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More Hoopla as Big Boy Gets Reprieve

May 02, 1985|KATHLEEN DAY | Times Staff Writer

Several hundred Hollywood High School students left their books Wednesday to boo, cheer and otherwise help Marriott Corp. stage a publicity stunt for the hotel giant's Big Boy Restaurants--and all with the blessing of the school's educators.

Donating $5,000 for Hollywood High's gymnasium and student body, Marriott held a rally replete with cheerleaders and flag-waving teen-agers to announce that the 46-year-old Big Boy symbol had won a monthlong battle to be retained by the restaurant chain.

Marriott, which had sales of $3 billion last year, spent several million dollars on TV ads asking the public whether it should kill or keep the fat, pompadoured boy whose checkered pants are almost loud enough to hear. When the votes were tallied, Big Boy had won by a landslide--87% of 3.8 million ballots cast. But the real winner was the corporation that waged the advertising gimmick.

"To match this kind of publicity (by traditional means), we would have had to double what we spent," crowed Mark Goldstein, chief operating officer of Earle Palmer Brown, the advertising firm in Bethesda, Md., that dreamed up the ad campaign.

Getting restaurant-goers to participate in the decision making won Marriott the kind of advertising that money just can't buy: news coverage. "It was brilliant," said Steven Doctrow, director of promotional marketing at Chiat/Day, the Los Angeles firm that does advertising for such clients as Apple Computer and Nike. "It has created more awareness for Bob's. It's good advertising. But I wonder if they ever really seriously considered getting rid of Big Boy."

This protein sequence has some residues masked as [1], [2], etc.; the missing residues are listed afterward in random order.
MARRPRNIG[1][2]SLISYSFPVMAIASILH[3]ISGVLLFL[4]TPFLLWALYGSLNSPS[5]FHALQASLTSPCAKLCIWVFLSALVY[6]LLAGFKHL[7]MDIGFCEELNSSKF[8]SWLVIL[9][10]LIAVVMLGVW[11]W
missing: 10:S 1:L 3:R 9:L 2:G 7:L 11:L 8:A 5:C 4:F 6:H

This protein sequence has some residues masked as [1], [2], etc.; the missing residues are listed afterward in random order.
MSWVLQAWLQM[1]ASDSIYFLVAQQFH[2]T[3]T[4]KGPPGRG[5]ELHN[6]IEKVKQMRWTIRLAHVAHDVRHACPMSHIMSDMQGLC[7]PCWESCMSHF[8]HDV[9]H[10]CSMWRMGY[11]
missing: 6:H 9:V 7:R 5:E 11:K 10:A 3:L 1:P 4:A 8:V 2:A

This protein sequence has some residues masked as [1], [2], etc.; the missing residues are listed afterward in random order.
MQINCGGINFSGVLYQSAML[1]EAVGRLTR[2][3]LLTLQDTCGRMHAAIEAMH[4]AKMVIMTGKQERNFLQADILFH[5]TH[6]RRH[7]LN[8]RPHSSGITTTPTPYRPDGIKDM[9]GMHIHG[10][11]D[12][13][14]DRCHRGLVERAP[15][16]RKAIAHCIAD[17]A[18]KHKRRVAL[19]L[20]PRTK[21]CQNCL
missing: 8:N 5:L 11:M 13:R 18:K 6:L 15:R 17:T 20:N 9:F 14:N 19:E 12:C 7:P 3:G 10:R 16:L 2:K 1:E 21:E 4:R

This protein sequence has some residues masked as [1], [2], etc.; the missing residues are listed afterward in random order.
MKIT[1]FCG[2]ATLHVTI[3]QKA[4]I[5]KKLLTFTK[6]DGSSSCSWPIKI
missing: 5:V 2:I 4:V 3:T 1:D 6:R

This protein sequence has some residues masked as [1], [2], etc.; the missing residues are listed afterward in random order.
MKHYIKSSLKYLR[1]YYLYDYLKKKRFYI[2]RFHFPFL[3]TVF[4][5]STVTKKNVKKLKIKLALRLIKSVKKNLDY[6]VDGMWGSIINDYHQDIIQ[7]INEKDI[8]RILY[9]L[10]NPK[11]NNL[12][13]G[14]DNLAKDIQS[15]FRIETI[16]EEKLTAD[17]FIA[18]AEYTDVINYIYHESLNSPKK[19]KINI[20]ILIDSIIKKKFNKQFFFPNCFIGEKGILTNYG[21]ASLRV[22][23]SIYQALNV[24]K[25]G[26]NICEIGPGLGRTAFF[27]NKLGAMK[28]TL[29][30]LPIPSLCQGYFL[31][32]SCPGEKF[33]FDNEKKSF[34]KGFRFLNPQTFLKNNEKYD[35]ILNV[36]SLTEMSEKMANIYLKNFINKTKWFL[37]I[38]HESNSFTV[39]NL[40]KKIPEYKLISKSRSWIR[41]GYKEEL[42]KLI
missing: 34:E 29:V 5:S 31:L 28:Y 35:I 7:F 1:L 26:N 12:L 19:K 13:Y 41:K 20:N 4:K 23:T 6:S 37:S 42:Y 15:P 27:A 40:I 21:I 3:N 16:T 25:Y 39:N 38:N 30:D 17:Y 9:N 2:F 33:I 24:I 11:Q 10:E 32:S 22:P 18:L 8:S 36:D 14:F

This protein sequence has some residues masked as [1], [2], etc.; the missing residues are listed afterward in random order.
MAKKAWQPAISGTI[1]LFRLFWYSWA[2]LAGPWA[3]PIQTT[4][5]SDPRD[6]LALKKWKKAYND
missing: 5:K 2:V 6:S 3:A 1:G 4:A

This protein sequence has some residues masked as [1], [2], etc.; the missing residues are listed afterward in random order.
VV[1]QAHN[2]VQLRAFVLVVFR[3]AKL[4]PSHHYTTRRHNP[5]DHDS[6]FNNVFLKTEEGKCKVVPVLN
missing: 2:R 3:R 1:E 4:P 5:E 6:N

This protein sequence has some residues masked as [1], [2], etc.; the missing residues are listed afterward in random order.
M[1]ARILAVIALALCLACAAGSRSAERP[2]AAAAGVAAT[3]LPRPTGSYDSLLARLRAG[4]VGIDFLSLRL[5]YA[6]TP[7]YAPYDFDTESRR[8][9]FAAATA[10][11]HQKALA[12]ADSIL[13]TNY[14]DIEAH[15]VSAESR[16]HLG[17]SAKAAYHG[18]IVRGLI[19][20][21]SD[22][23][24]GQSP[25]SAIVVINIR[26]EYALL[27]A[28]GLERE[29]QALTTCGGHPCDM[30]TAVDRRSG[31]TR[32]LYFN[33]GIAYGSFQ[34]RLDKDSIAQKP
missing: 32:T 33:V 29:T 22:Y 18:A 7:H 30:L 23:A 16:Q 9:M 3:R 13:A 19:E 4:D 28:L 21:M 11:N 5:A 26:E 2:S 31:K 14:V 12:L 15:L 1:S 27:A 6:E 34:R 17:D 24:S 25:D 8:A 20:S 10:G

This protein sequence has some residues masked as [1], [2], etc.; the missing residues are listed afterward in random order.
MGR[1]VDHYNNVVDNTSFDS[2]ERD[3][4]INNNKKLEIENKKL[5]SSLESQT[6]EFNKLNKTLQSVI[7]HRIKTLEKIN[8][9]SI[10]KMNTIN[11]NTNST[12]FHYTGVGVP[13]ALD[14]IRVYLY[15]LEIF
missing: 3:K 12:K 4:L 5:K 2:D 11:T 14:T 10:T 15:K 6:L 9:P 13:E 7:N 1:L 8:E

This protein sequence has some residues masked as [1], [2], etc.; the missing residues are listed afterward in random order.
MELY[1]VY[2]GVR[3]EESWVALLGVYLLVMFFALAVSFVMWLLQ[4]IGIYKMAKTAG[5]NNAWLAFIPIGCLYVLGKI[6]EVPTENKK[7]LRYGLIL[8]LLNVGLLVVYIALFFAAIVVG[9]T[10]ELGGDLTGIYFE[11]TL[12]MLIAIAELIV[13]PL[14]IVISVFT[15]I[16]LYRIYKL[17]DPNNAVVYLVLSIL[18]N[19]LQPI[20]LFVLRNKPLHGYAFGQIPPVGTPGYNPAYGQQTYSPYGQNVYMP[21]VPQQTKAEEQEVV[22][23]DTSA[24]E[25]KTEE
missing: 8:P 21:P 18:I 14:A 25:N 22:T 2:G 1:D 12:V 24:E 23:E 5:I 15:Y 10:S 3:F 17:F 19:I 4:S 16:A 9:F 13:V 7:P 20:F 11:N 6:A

Acknowledges Tom Kempton, vice president of marketing for Washington-based Marriott, the ad campaign so succeeded in linking the fat boy to Big Boy restaurants in the public's mind that it might have been impossible to dump him, no matter what the vote. "There was a lot of discussion in the board room about that," Kempton said.

Although companies often donate money or equipment to schools, they rarely do it in exchange for this kind of publicity.

Still, many Hollywood High educators thought the event worthwhile. "We have a lot of foreign students here," said Kay Smith, who teaches Spanish. "They'll benefit because they'll learn some new English phrases." As she spoke, cheerleaders led different factions in chants of "kill the bozo" or "keep Big Boy."

Students had been practicing looking spontaneous for weeks, school officials said.

The marketing ploy by Glendale-based Big Boy Restaurants was an attempt to draw attention to the 850 Big Boy restaurants that Marriott owns or franchises in 35 states, Japan and Canada. On Sunday, an Indiana television station inadvertently aired a commercial saying that Big Boy had won. But Marriott officials, insisting that the voting might have gone the other way, say they also prepared commercials announcing the fat boy's demise.

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